In SBC Disaster Relief, as in other situations, authority comes with responsibility and vice versa. These twin burdens are marked in SBC ranks by the color of the cap a person wears, if that cap bears the SBC Disaster Relief logo. Colors are designated as follows:


White Cap—national director at the North American Mission Board

White Cap—state disaster relief directors

White Cap—on-site coordinators

Blue Cap—unit directors

Yellow Cap—trained volunteers

Painter’s Cap/No Logo—untrained volunteers


Understanding and accepting the chain of command, understanding and accepting one’s own role, and accepting the roles of those with other responsibilities are essential to a volunteer’s preparation. It is also helpful to be familiar with the general duties of the role immediately above or below the role the worker is currently performing.


Inefficiency and dissension occur when, knowingly or not:


1.  Someone, assigned to a role:

      a.   Fails to do what is expected.

      b.   Creates resentment by the way the duties are performed.

2.  Someone, without authorization:

      a.   Takes over duties assigned to another person.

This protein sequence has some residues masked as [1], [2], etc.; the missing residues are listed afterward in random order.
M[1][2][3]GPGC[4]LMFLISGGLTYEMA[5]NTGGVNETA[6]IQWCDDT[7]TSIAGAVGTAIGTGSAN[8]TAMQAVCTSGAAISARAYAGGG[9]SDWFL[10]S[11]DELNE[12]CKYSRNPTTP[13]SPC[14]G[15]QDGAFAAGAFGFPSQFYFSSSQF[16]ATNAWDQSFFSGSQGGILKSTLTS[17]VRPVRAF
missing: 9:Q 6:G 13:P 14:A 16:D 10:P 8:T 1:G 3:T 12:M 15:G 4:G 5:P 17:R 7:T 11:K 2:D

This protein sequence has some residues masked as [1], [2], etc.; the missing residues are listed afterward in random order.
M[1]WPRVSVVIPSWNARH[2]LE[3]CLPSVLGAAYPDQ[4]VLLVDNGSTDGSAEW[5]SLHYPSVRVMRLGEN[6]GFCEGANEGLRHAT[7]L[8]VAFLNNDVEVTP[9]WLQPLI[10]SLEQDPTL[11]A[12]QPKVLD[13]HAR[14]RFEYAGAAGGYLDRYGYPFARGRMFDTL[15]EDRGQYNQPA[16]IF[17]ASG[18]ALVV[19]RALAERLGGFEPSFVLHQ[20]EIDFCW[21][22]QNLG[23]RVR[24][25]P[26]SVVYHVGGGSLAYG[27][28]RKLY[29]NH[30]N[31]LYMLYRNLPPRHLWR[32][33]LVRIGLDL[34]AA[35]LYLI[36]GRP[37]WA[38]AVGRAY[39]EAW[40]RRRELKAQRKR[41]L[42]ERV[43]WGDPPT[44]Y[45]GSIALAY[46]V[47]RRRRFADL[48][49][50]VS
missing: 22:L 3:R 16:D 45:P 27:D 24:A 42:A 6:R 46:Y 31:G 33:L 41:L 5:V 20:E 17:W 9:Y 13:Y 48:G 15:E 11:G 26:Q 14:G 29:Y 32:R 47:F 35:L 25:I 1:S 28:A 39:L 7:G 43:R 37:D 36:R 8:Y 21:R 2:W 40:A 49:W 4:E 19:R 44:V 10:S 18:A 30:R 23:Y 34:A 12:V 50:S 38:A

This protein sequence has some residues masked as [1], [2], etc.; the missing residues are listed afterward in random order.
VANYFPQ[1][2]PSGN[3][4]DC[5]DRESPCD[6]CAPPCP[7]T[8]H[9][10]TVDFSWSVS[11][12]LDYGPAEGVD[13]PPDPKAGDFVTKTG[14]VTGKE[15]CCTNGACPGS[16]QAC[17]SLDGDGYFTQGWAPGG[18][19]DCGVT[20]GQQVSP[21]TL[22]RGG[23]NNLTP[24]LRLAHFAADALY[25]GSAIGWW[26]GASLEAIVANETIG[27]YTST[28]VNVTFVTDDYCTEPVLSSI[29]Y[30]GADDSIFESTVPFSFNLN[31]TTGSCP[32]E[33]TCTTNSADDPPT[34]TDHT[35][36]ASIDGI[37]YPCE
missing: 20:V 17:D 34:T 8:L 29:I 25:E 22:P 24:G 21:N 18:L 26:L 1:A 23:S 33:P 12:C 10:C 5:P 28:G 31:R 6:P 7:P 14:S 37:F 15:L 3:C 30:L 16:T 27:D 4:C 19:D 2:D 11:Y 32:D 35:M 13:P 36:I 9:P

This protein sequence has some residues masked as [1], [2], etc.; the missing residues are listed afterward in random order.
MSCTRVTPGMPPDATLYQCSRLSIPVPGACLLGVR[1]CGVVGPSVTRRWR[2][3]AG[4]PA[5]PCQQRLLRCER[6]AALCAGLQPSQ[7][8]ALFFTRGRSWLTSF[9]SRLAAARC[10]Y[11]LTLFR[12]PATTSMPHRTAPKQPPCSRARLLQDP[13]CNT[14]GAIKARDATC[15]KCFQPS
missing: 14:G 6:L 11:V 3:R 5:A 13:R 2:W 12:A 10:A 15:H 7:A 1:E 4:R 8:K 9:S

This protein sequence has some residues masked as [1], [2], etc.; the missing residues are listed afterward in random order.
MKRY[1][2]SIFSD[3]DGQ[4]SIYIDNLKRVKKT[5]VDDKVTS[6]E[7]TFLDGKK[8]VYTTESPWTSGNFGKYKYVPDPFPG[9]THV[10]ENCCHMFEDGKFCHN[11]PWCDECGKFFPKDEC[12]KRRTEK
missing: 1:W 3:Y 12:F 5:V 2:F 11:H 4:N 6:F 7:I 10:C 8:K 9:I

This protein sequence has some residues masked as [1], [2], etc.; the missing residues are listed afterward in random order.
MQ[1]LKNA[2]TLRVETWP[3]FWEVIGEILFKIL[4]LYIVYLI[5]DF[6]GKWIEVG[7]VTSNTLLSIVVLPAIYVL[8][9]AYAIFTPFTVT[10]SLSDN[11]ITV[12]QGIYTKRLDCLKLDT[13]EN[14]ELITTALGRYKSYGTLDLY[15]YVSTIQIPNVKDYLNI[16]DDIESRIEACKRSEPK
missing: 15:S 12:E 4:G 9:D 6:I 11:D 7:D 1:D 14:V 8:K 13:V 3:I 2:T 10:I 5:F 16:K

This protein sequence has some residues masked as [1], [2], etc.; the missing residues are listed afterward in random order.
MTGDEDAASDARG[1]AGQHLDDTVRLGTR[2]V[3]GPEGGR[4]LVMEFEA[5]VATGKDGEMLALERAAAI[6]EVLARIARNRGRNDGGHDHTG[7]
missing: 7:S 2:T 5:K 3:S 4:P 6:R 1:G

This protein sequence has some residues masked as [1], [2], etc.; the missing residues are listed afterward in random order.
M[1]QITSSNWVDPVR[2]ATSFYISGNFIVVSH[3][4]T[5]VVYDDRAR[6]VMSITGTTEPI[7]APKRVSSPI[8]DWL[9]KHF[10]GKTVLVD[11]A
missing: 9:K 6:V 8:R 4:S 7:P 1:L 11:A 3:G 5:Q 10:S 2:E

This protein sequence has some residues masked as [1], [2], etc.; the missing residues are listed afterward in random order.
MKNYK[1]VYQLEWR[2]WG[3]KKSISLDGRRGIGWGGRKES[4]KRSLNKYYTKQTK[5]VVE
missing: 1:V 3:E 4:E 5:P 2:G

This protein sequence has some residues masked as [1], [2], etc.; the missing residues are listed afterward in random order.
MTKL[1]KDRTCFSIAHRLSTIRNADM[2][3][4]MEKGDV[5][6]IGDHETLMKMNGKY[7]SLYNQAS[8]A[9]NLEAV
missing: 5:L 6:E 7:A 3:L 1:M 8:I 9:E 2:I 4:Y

b.   Criticizes another person’s performance.


In either of the above examples, at the bottom of the problem is lack of preparation:


1.    Spiritual preparation - affects a person’s attitudes, how one performs his duties, and how he judges another person’s performance.

2.    Mental preparation - affects knowledge, what one knows about the assignment, the general situation, fellow workers, and the community in which he/she is serving.

3.    Physical preparation - affects strengths and skills, the ability to perform the tasks assigned to the role.


Decision-making takes place at every level of the chain of command. Decisions at the white cap and blue cap levels affect broader areas of the operation. But decisions by unit directors and yellow caps more directly and intimately affect the persons for whom the help is intended. Who can say which role on the disaster relief team is the most important?